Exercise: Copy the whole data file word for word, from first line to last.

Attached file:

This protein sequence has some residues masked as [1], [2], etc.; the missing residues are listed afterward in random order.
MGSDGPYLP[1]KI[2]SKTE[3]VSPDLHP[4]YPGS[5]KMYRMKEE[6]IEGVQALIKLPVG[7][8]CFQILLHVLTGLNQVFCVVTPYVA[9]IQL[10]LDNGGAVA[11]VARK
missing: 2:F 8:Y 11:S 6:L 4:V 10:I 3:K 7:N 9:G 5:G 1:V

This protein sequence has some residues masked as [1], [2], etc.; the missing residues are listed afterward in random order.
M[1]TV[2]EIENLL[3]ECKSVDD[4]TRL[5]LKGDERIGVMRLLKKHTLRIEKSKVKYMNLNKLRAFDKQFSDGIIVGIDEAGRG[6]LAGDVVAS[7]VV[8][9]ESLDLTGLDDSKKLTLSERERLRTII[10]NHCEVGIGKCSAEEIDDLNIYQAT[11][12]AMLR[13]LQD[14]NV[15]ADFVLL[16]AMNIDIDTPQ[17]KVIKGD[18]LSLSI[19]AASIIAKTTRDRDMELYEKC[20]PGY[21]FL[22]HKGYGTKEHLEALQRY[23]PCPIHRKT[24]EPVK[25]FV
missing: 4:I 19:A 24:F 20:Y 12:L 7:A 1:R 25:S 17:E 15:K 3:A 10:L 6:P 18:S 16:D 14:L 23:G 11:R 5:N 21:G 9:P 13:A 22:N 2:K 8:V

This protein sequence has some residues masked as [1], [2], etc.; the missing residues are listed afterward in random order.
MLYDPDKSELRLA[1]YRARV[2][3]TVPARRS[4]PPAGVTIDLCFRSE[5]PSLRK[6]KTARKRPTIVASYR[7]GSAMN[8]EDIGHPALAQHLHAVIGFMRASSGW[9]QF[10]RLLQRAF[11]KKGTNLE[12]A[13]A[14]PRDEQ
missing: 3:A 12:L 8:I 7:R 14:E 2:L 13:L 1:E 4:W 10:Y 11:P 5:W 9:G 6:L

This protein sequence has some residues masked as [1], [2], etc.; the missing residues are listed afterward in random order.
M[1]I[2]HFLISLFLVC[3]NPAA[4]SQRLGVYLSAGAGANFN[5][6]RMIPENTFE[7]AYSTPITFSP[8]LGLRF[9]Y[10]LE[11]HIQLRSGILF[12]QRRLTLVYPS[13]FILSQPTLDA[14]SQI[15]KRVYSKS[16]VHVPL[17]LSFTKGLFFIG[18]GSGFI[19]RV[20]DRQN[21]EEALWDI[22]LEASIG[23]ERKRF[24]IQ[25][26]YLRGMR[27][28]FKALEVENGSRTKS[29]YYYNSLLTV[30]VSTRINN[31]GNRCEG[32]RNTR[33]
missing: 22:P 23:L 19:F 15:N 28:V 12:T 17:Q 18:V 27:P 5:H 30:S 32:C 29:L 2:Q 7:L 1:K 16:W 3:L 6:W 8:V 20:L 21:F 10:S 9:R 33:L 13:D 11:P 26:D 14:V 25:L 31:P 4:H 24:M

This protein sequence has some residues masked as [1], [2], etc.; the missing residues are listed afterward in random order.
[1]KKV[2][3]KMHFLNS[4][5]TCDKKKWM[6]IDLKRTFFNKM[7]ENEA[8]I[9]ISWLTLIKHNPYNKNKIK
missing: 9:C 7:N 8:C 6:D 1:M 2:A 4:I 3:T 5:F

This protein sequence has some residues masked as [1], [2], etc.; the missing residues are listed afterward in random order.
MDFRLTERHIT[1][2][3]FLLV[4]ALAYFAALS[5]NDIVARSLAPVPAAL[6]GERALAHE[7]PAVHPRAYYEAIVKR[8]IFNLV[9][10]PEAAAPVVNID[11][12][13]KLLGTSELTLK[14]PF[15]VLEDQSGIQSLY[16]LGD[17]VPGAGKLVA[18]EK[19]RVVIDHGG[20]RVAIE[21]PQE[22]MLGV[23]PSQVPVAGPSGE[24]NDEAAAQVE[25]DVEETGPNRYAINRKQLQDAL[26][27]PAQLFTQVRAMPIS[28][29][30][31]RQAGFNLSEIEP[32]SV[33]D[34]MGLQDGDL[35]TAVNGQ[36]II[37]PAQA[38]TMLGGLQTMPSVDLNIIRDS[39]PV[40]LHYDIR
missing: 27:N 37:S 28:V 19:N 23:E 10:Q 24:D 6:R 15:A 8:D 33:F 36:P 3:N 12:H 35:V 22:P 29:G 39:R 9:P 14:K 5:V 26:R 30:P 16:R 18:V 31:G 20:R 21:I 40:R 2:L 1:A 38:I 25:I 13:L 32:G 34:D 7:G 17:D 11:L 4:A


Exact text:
This protein sequence has some residues masked as [1], [2], etc.; the missing residues are listed afterward in random order.
MGSDGPYLP[1]KI[2]SKTE[3]VSPDLHP[4]YPGS[5]KMYRMKEE[6]IEGVQALIKLPVG[7][8]CFQILLHVLTGLNQVFCVVTPYVA[9]IQL[10]LDNGGAVA[11]VARK
missing: 2:F 8:Y 11:S 6:L 4:V 10:I 3:K 7:N 9:G 5:G 1:V

This protein sequence has some residues masked as [1], [2], etc.; the missing residues are listed afterward in random order.
M[1]TV[2]EIENLL[3]ECKSVDD[4]TRL[5]LKGDERIGVMRLLKKHTLRIEKSKVKYMNLNKLRAFDKQFSDGIIVGIDEAGRG[6]LAGDVVAS[7]VV[8][9]ESLDLTGLDDSKKLTLSERERLRTII[10]NHCEVGIGKCSAEEIDDLNIYQAT[11][12]AMLR[13]LQD[14]NV[15]ADFVLL[16]AMNIDIDTPQ[17]KVIKGD[18]LSLSI[19]AASIIAKTTRDRDMELYEKC[20]PGY[21]FL[22]HKGYGTKEHLEALQRY[23]PCPIHRKT[24]EPVK[25]FV
missing: 4:I 19:A 24:F 20:Y 12:L 7:A 1:R 25:S 17:E 15:K 3:A 10:L 6:P 18:S 16:D 14:L 23:G 11:R 5:N 21:G 9:P 13:A 22:N 2:K 8:V

This protein sequence has some residues masked as [1], [2], etc.; the missing residues are listed afterward in random order.
MLYDPDKSELRLA[1]YRARV[2][3]TVPARRS[4]PPAGVTIDLCFRSE[5]PSLRK[6]KTARKRPTIVASYR[7]GSAMN[8]EDIGHPALAQHLHAVIGFMRASSGW[9]QF[10]RLLQRAF[11]KKGTNLE[12]A[13]A[14]PRDEQ
missing: 3:A 12:L 8:I 7:R 14:E 2:L 13:L 1:E 4:W 10:Y 11:P 5:W 9:G 6:L

This protein sequence has some residues masked as [1], [2], etc.; the missing residues are listed afterward in random order.
M[1]I[2]HFLISLFLVC[3]NPAA[4]SQRLGVYLSAGAGANFN[5][6]RMIPENTFE[7]AYSTPITFSP[8]LGLRF[9]Y[10]LE[11]HIQLRSGILF[12]QRRLTLVYPS[13]FILSQPTLDA[14]SQI[15]KRVYSKS[16]VHVPL[17]LSFTKGLFFIG[18]GSGFI[19]RV[20]DRQN[21]EEALWDI[22]LEASIG[23]ERKRF[24]IQ[25][26]YLRGMR[27][28]FKALEVENGSRTKS[29]YYYNSLLTV[30]VSTRINN[31]GNRCEG[32]RNTR[33]
missing: 22:P 23:L 19:F 15:N 28:V 12:T 17:Q 18:V 27:P 5:H 30:S 32:C 29:L 2:Q 7:L 1:K 16:W 3:L 6:W 8:V 20:L 21:F 10:S 9:R 33:L 13:D 11:P 26:D 14:V 25:L 31:P 4:H 24:M

This protein sequence has some residues masked as [1], [2], etc.; the missing residues are listed afterward in random order.
[1]KKV[2][3]KMHFLNS[4][5]TCDKKKWM[6]IDLKRTFFNKM[7]ENEA[8]I[9]ISWLTLIKHNPYNKNKIK
missing: 9:C 7:N 8:C 6:D 1:M 2:A 4:I 3:T 5:F

This protein sequence has some residues masked as [1], [2], etc.; the missing residues are listed afterward in random order.
MDFRLTERHIT[1][2][3]FLLV[4]ALAYFAALS[5]NDIVARSLAPVPAAL[6]GERALAHE[7]PAVHPRAYYEAIVKR[8]IFNLV[9][10]PEAAAPVVNID[11][12][13]KLLGTSELTLK[14]PF[15]VLEDQSGIQSLY[16]LGD[17]VPGAGKLVA[18]EK[19]RVVIDHGG[20]RVAIE[21]PQE[22]MLGV[23]PSQVPVAGPSGE[24]NDEAAAQVE[25]DVEETGPNRYAINRKQLQDAL[26][27]PAQLFTQVRAMPIS[28][29][30][31]RQAGFNLSEIEP[32]SV[33]D[34]MGLQDGDL[35]TAVNGQ[36]II[37]PAQA[38]TMLGGLQTMPSVDLNIIRDS[39]PV[40]LHYDIR
missing: 27:N 37:S 28:V 19:N 23:E 10:Q 24:D 6:R 15:A 8:D 33:F 36:P 3:N 12:H 35:V 22:P 29:G 39:R 9:P 14:K 5:V 26:R 30:P 16:R 18:V 31:G 20:R 21:I 40:R 2:L 1:A 38:I 25:I 13:L 32:G 34:D 7:G 17:D 11:L 4:A